From birth, Alain and Alina Alastair are a scientific phenomenon—identical male/female twins—a biological impossibility. Wishing to avoid notoriety, Lord and Lady Alastair whisk their miracle children to their island home isolated by a two-hour ferry journey from the mainland of England. It is at Alastair Keep that their destiny unfolds to the constant percussion of a restless sea. As a young man, Alain craves escape from the seclusion.
Alain tucked the in-flight magazine into the seat pocket and gazed out the window. The distance from one life to another vanished with the clouds fleeing beneath silver wings. The new 777-200 transported him from a sunlit future to a misty past…from a black-haired beauty to a fair-haired princess. Sunlight broke through cloud striking steel, blinding him for an instant.
Someone was going to get hurt.
Already he hurt—a low throbbing like a toothache. If he returned to Portugal, Alina would be devastated. His father would disown him. If he picked up his discarded heritage, a part of him would die and Maritza would grieve. For a time. He wasn’t vain enough to think she’d pine for him forever.
The choice lay in his hands.
Damn, life got complicated when he tried to declare independence from The Keep. He shifted his long legs cramped beneath the airline seat. He preferred not to think, but fragments of memory plagued the corners of his eyes.
A vivid picture of Alina supplanted images of recent days drenched white-hot by a Portuguese sun. His twin’s presence was more corporeal than the woman sitting to his left. Welcome or not, Alina was there inside him, the mere thought of her a compulsion. He sensed her anticipation mounting as the miles melted. Expectation tingled over him. In self defense, he grasped at a memory of riding the splendid Lusitano stallions, their beauty and majesty a temporary refuge. Like Maritza. As he pictured his lover framed in an arbor of roses, his heart dived. Grief mingled inseparably with the mounting excitement.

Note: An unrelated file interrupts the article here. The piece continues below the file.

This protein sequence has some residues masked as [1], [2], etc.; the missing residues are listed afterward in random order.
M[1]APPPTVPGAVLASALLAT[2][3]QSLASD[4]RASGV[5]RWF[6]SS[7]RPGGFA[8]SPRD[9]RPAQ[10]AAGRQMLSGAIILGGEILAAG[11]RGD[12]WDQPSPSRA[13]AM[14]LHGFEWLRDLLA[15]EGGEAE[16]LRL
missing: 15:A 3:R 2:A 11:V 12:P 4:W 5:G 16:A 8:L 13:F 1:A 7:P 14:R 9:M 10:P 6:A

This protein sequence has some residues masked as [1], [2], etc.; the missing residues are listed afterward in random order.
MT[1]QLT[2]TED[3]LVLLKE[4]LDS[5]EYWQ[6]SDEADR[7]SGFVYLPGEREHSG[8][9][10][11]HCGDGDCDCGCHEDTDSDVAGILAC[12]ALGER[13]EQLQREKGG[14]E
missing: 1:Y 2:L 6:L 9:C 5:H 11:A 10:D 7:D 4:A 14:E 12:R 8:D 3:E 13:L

His seat mate muttered something. He smiled vaguely at the tiny movie screen where imaginary figures acted out their roles. The film would end happily; every desire fulfilled. He hated the silver screen people. Things never turned out right—except in the movies.
The roar of jet engines and the spattering of conversation became a distant echo. Alina was journeying. When his sister took flight, despite the distance, she’d lead him down the path her imagination chose. Alina had always been the leader. Or is that a cop out to ease my own guilt? He laid his head back on the seat and closed his eyes. Why fight the inevitable?
The rumble of the sea surrounded him. July sunshine warmed his face. The light of home was different from any other place, diffused, like sunlight filtered through a special camera lens. He stood on the top tier of the formal garden, looking down on another sweeping flagstone terrace. A brisk waterfall sprang from an aperture in rock to feed the swan pond. Even in summer the water rippled clear, green, cool.
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